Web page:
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Platinum-group elements and microstructures of normal Merensky Reef from Impala Platinum Mines, Bushveld Complex

Barnes, S.-J. and Maier, Wolfgang D. 2002. Platinum-group elements and microstructures of normal Merensky Reef from Impala Platinum Mines, Bushveld Complex. Journal of Petrology 43 (1) , pp. 103-128. 10.1093/petrology/43.1.103

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Abstract

The Merensky Reef of the Bushveld Complex contains one of the world’s largest concentrations of platinum-group elements (PGE). We have investigated ‘normal’ reef, its footwall and its hanging wall at Impala Platinum Mines. The Reef is 46 cm thick and consists from bottom to top of leuconorite, anorthosite, chromitite and a very coarse-grained melanorite. The footwall is leuconorite and the hanging wall is melanorite. The only hydrous mineral present is biotite, which amounts to 1%, or less, of the rock. All of the rocks contain 0·1–5% interstitial sulphides (pyrrhotite, pentlandite and chalcopyrite), with the Reef rocks containing the most sulphides (1–5%). Lithophile inter-element ratios suggest that the magma from which the rocks formed was a mixture of the two parental magmas of the Bushveld Complex (a high-Mg basaltic andesite and a tholeiitic basalt). The Reef rocks have low incompatible element contents indicating that they contain 10% or less melt fraction. Nickel, Cu, Se, Ag, Au and the PGE show good correlations with S in the silicate rocks, suggesting control of the abundance of these metals by sulphides. The concentration of the chalcophile elements and PGE in the silicate rocks may be modelled by assuming that the rocks contain sulphide liquid formed in equilibrium with the evolving silicate magma. It is, however, difficult to model the Os, Ir, Ru, Rh and Pt concentrations in the chromitites by sulphide liquid collection alone, as the rocks contain 3–4 times more Os, Ir, Ru, Rh and Pt than the sulphide-collection model would predict. Two possible solutions to this are: (1) platinum-group minerals (PGM) crystallize from the sulphide liquid in the chromitites; (2) PGM crystallize directly from the silicate magma. To model the concentrations of Os, Ir, Ru, Rh and Pt in the chromitites it is necessary to postulate that in addition to the 1% sulphides in the chromitites there is a small quantity (0·005%) of cumulus PGM (laurite, cooperite and malanite) present. Sulphide liquids do crystallize PGM at low fS2. Possibly the sulphide liquid that was trapped between the chromite grains lost some Fe and S by reaction with the chromite and this provoked the crystallization of PGM from the sulphide liquid. Alternatively, the PGM could have crystallized directly from the silicate magma when it became saturated in chromite. A weakness of this model is that at present the exact mechanism of how and why the magma becomes saturated in PGM and chromite synchronously is not understood. A third model for the concentration of PGE in the Reef is that the PGE are collected from the underlying cumulus pile by Cl-rich hydrous fluids and concentrated in the Reef at a reaction front. Although there is ample evidence of compaction and intercumulus melt migration in the Impala rocks, we do not think that the PGE were introduced into the Reef from below, because the rocks underlying the Reef are not depleted in PGE, whereas those overlying the Reef are depleted. This distribution pattern is inconsistent with a model that requires introduction of PGE by intercumulus fluid percolation from below.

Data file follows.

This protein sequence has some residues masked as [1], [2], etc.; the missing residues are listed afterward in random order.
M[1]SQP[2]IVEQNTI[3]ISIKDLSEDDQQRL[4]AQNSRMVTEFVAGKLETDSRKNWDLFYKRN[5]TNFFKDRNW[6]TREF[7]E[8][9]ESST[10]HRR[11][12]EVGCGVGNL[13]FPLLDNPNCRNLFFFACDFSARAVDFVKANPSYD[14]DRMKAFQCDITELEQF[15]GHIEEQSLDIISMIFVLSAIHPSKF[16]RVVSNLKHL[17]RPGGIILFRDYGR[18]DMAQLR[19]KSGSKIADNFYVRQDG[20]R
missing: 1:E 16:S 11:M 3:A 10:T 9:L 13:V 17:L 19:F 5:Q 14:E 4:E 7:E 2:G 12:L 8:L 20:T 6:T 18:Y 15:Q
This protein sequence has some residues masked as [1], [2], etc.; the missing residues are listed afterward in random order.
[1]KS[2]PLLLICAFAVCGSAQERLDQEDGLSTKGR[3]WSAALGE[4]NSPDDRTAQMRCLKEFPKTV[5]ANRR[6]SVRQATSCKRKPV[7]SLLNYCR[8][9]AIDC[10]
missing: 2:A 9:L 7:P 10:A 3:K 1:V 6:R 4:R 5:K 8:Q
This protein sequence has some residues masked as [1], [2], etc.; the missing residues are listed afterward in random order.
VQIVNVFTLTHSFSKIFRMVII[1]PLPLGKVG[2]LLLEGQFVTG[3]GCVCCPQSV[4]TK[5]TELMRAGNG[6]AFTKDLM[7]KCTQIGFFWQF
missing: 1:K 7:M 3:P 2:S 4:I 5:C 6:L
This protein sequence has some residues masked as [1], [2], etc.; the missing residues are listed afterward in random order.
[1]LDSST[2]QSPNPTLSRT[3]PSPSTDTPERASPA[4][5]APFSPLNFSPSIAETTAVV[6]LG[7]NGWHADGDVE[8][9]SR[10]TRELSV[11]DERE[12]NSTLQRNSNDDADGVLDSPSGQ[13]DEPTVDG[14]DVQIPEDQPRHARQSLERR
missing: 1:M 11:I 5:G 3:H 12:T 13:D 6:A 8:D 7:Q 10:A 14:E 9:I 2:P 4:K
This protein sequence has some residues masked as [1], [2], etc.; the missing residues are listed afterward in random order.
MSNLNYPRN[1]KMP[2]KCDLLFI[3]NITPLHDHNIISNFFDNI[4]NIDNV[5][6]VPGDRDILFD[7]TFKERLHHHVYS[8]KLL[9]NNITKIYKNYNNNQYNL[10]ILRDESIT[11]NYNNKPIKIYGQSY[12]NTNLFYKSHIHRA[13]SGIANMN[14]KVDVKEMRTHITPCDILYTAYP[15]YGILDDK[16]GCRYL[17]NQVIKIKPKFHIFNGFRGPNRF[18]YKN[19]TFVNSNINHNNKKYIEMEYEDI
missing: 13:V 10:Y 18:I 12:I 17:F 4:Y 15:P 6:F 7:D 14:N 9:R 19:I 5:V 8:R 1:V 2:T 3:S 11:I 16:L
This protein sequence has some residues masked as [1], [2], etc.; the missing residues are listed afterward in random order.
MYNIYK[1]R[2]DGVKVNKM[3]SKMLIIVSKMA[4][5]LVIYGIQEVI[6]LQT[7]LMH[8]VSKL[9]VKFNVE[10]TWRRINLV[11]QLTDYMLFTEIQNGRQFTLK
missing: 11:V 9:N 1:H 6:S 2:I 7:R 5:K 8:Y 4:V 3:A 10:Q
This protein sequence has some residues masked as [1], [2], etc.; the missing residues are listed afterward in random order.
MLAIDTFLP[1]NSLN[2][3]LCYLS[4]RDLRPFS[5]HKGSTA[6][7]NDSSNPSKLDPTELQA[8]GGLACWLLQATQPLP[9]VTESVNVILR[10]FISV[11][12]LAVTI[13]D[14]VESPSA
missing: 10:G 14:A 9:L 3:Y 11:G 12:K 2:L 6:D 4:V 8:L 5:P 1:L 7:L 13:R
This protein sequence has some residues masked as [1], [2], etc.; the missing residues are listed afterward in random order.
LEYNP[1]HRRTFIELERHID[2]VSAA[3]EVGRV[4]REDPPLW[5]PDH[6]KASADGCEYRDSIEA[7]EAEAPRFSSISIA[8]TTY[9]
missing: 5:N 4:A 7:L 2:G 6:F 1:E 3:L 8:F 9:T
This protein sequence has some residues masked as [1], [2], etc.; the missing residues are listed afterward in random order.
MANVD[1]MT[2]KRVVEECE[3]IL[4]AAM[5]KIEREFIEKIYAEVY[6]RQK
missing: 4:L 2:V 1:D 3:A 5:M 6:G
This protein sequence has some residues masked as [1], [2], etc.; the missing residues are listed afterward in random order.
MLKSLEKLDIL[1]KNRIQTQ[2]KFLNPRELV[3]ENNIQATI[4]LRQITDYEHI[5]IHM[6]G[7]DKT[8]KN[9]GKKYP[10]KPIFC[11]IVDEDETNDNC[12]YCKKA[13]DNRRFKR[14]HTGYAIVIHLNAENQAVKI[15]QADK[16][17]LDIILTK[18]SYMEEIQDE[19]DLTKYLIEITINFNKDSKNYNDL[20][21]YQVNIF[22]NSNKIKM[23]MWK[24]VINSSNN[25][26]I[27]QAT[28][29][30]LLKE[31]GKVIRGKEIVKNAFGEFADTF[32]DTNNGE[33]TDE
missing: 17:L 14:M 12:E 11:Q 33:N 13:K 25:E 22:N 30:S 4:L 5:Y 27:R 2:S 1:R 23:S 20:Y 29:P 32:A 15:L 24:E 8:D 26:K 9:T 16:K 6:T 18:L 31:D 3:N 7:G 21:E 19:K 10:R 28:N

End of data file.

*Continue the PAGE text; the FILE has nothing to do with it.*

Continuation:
Item Type: Article
Date Type: Publication
Status: Published
Schools: Earth and Ocean Sciences
Subjects: Q Science > QE Geology
Uncontrolled Keywords: Merensky Reef; platinum-group elements; chalcophile elements; microstructures
Publisher: Oxford University Press
ISSN: 0022-3530
Last Modified: 04 Jun 2017 06:08
URI: http://orca.cf.ac.uk/id/eprint/56743

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